If you have an estate plan in place, you are doing better than the majority of Americans. Surveys tell us that over half of all Americans have yet to create an estate plan, despite understanding the importance of having one in place. Creating your initial estate plan is only step one though. Reviewing and revising that plan is equally important. The Vero Beach elder law attorneys at Kulas Law Group urge all seniors to take the time to review their current estate plan and make any necessary revisions. Having an out of date estate plan in place can be just as problematic as not having one at all.
Why Is Estate Planning Necessary?
If you have an estate plan in place, you are hopefully already aware of the reasons why estate planning is necessary; however, it doesn’t hurt to go over them again when discussing the need to review your estate plan. Your estate plan can – and should – do much more than simply provide for the distribution of your estate assets when you are gone. A well thought out plan can also help those assets grow over the course of your lifetime and ensure that they provide for loved ones if something happens to you. In addition, your estate plan can help you plan for the possibility of your own incapacity or the need for long-term care as well as the certainty of your own retirement.
Why Is It Important for Seniors to Update Their Estate Plans?
Your estate plan is not something you create and then forget about for the rest of your life. As you move through the various stages of your life, your estate plan should be revised to accommodate the changes that occur during those stages. To make sure that your plan is up to date, you should schedule a routine review every three to five years during your working years. In addition, events such as marriage or divorce, the birth of a child, or starting a business are all causes for an unscheduled review and update to your existing estate plan.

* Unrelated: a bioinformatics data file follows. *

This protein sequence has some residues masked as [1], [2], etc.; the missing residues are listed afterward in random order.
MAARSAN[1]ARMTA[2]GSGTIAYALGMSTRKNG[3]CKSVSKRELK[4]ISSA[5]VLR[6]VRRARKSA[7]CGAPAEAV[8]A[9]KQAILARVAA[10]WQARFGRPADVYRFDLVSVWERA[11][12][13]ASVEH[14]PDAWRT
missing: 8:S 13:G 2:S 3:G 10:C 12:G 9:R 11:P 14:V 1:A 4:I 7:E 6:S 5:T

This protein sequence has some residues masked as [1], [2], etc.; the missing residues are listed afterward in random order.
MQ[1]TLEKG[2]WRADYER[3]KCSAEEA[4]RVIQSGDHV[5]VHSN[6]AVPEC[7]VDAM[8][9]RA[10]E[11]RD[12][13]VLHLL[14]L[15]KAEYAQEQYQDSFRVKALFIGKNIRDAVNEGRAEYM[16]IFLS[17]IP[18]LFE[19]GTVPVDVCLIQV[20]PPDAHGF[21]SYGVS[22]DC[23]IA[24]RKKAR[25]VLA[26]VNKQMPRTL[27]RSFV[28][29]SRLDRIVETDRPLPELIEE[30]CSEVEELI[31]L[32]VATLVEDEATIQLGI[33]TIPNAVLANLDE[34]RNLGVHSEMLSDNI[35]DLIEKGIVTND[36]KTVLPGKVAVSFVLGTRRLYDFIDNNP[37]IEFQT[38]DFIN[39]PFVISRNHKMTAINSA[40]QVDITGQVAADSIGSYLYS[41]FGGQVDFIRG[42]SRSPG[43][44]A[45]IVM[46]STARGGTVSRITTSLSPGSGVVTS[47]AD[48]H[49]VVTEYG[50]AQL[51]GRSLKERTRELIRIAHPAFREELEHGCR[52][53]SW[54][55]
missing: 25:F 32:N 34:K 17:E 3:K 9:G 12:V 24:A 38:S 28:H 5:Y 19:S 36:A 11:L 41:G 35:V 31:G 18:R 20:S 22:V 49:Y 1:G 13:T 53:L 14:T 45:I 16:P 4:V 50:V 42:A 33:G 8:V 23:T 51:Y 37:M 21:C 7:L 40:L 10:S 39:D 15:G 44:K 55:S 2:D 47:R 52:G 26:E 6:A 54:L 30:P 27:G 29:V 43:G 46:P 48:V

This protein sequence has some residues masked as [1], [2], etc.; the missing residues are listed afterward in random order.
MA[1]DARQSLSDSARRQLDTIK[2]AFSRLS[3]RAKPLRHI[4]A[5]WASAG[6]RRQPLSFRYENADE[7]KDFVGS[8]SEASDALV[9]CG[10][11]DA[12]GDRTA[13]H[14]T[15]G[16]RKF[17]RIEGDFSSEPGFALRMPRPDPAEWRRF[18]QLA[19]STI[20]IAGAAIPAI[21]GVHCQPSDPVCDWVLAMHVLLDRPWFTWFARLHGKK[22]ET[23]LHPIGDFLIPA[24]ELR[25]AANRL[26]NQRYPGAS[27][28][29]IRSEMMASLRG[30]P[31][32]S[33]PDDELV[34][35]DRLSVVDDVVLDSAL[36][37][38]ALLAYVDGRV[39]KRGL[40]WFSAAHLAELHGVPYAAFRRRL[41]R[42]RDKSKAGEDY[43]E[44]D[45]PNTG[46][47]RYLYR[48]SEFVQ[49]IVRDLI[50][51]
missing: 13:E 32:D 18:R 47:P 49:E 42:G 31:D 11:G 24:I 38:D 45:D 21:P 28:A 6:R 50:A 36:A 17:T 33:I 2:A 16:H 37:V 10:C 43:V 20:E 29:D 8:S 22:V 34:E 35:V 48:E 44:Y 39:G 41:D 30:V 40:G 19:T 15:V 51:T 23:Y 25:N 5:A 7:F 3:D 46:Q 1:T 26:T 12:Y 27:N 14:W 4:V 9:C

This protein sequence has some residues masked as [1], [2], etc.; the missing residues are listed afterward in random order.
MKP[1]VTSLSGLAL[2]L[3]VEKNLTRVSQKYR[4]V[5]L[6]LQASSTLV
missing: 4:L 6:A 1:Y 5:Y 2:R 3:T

When you enter your retirement years, a review of your estate plan should take place for a number of reasons, including:
- Income – your income will typically decrease when you reach retirement age. The change in income may cause changes in your estate plan.
- Assets – your asset structure is likely to change when you enter your retirement years. You may start withdrawing from retirement accounts, pay off major debts, and/or sell major assets.
- Beneficiaries – your primary beneficiaries (usually children) have likely reached the age of majority by now. If you have not yet addressed this fact in your estate plan, now is the time to do so.
- Long-term care – when you enter your retirement years you stand a 50-50 chance of needing long-term care (LTC) before your death. Every year those odds increase. The cost of that care could deplete your retirement nest egg in a matter of months if you failed to plan for the possibility that you would need LTC by including Medicaid planning in your comprehensive estate plan.
- Relocation – like many retirees, you may decide to relocate permanently to another state. Because state laws govern most legal issues relating to wills, trusts, and estates as well as the probate of your estate, it is imperative that you consult with an experienced estate planning attorney soon after you move if you relocate to another state to ensure that any changes that need to be made are handled.
- Fiduciaries – finally, you need to review your choice of fiduciaries. As you age, so will your fiduciaries. If you appointed people your age to fiduciary positions within your plan, you need to be aware of the fact that they are also now enjoying their “Golden Years.” They may have another 20 or 30 years left that they can serve in those positions; however, physical and mental deterioration could also become an issue that you will need to address.
Contact Vero Beach Elder Law Attorneys
For more information, please join us for an upcoming FREE seminar. If you have additional questions or concerns about updating your estate plan or wish to get started on your review, contact the experienced Vero Beach elder law attorneys at Kulas Law Group by calling (772) 398-0720 to schedule an appointment.